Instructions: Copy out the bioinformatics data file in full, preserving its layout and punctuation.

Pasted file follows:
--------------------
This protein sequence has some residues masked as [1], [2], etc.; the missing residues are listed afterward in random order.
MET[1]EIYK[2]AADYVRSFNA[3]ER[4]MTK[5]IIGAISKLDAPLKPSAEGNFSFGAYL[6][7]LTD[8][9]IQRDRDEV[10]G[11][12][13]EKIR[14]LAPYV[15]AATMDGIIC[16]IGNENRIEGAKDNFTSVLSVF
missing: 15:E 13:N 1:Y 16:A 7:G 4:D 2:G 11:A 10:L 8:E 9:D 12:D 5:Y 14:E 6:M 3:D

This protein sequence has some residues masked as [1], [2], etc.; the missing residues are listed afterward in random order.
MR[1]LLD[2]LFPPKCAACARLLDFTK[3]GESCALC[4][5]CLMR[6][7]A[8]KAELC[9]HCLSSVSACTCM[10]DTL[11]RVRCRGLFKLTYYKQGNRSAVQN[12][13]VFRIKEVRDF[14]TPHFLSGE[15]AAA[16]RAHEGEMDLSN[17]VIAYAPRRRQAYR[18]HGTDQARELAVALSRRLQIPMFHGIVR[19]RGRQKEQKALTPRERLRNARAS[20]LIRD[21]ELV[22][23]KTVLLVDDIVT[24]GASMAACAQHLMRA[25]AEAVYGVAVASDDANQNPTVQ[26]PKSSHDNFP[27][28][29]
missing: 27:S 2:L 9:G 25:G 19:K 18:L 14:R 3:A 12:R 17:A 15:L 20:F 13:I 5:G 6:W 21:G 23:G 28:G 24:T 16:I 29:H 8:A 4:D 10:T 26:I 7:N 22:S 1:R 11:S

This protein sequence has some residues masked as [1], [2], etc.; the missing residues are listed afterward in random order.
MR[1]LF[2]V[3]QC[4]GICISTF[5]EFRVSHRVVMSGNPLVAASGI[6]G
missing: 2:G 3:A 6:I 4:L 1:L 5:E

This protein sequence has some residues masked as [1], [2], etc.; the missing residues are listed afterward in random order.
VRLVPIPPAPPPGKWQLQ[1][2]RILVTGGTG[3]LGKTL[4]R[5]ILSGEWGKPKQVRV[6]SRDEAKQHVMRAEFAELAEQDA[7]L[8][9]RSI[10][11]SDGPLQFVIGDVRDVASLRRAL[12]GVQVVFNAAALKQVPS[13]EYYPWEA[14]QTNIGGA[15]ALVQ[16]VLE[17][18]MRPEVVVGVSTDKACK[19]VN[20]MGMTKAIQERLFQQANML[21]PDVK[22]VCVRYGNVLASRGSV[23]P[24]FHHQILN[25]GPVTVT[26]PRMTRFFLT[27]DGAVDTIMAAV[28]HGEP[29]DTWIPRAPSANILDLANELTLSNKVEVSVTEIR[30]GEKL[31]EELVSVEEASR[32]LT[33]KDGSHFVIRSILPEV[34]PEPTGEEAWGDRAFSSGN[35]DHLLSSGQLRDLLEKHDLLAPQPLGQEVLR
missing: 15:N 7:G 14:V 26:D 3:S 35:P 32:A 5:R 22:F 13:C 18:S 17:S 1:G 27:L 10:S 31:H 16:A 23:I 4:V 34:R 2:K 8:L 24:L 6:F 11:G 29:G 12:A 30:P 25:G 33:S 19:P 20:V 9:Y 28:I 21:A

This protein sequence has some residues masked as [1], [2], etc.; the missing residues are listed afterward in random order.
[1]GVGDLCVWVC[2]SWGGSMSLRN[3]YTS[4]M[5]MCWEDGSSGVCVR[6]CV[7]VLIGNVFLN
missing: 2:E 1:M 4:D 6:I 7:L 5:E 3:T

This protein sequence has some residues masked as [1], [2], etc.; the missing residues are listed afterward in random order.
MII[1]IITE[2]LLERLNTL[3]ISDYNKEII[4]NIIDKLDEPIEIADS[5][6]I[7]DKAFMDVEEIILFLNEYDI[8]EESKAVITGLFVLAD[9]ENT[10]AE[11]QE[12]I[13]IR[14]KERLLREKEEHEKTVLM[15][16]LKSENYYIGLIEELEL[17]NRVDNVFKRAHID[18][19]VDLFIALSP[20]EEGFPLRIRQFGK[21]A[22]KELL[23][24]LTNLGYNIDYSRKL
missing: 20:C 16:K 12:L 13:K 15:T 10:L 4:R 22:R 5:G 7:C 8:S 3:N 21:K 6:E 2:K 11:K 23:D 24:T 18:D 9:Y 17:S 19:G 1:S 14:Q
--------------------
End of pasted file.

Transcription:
This protein sequence has some residues masked as [1], [2], etc.; the missing residues are listed afterward in random order.
MET[1]EIYK[2]AADYVRSFNA[3]ER[4]MTK[5]IIGAISKLDAPLKPSAEGNFSFGAYL[6][7]LTD[8][9]IQRDRDEV[10]G[11][12][13]EKIR[14]LAPYV[15]AATMDGIIC[16]IGNENRIEGAKDNFTSVLSVF
missing: 15:E 13:N 1:Y 16:A 7:G 4:D 2:G 11:A 10:L 8:E 9:D 12:D 5:Y 14:E 6:M 3:D

This protein sequence has some residues masked as [1], [2], etc.; the missing residues are listed afterward in random order.
MR[1]LLD[2]LFPPKCAACARLLDFTK[3]GESCALC[4][5]CLMR[6][7]A[8]KAELC[9]HCLSSVSACTCM[10]DTL[11]RVRCRGLFKLTYYKQGNRSAVQN[12][13]VFRIKEVRDF[14]TPHFLSGE[15]AAA[16]RAHEGEMDLSN[17]VIAYAPRRRQAYR[18]HGTDQARELAVALSRRLQIPMFHGIVR[19]RGRQKEQKALTPRERLRNARAS[20]LIRD[21]ELV[22][23]KTVLLVDDIVT[24]GASMAACAQHLMRA[25]AEAVYGVAVASDDANQNPTVQ[26]PKSSHDNFP[27][28][29]
missing: 27:S 2:L 9:G 25:G 19:K 18:L 14:R 3:A 12:R 17:A 15:L 20:F 13:I 5:G 6:W 21:G 23:G 28:G 24:T 16:I 29:H 8:A 4:D 10:T 26:I 7:N 22:S 1:R 11:S

This protein sequence has some residues masked as [1], [2], etc.; the missing residues are listed afterward in random order.
MR[1]LF[2]V[3]QC[4]GICISTF[5]EFRVSHRVVMSGNPLVAASGI[6]G
missing: 2:G 3:A 6:I 4:L 1:L 5:E

This protein sequence has some residues masked as [1], [2], etc.; the missing residues are listed afterward in random order.
VRLVPIPPAPPPGKWQLQ[1][2]RILVTGGTG[3]LGKTL[4]R[5]ILSGEWGKPKQVRV[6]SRDEAKQHVMRAEFAELAEQDA[7]L[8][9]RSI[10][11]SDGPLQFVIGDVRDVASLRRAL[12]GVQVVFNAAALKQVPS[13]EYYPWEA[14]QTNIGGA[15]ALVQ[16]VLE[17][18]MRPEVVVGVSTDKACK[19]VN[20]MGMTKAIQERLFQQANML[21]PDVK[22]VCVRYGNVLASRGSV[23]P[24]FHHQILN[25]GPVTVT[26]PRMTRFFLT[27]DGAVDTIMAAV[28]HGEP[29]DTWIPRAPSANILDLANELTLSNKVEVSVTEIR[30]GEKL[31]EELVSVEEASR[32]LT[33]KDGSHFVIRSILPEV[34]PEPTGEEAWGDRAFSSGN[35]DHLLSSGQLRDLLEKHDLLAPQPLGQEVLR
missing: 15:N 7:G 14:V 26:D 3:S 35:P 32:A 5:R 22:F 13:C 18:S 17:S 1:G 27:L 10:S 31:H 16:A 23:I 4:V 34:R 2:K 8:L 24:L 6:F 11:G 29:G 12:A 30:P 25:G 33:S 19:P 20:V 9:Y 28:I 21:A

This protein sequence has some residues masked as [1], [2], etc.; the missing residues are listed afterward in random order.
[1]GVGDLCVWVC[2]SWGGSMSLRN[3]YTS[4]M[5]MCWEDGSSGVCVR[6]CV[7]VLIGNVFLN
missing: 2:E 1:M 4:D 6:I 7:L 5:E 3:T

This protein sequence has some residues masked as [1], [2], etc.; the missing residues are listed afterward in random order.
MII[1]IITE[2]LLERLNTL[3]ISDYNKEII[4]NIIDKLDEPIEIADS[5][6]I[7]DKAFMDVEEIILFLNEYDI[8]EESKAVITGLFVLAD[9]ENT[10]AE[11]QE[12]I[13]IR[14]KERLLREKEEHEKTVLM[15][16]LKSENYYIGLIEELEL[17]NRVDNVFKRAHID[18][19]VDLFIALSP[20]EEGFPLRIRQFGK[21]A[22]KELL[23][24]LTNLGYNIDYSRKL
missing: 20:C 16:K 12:L 13:K 15:T 10:L 4:R 22:R 5:G 7:C 8:S 3:N 21:K 6:E 2:K 11:K 23:D 24:T 18:D 9:Y 17:S 19:G 1:S 14:Q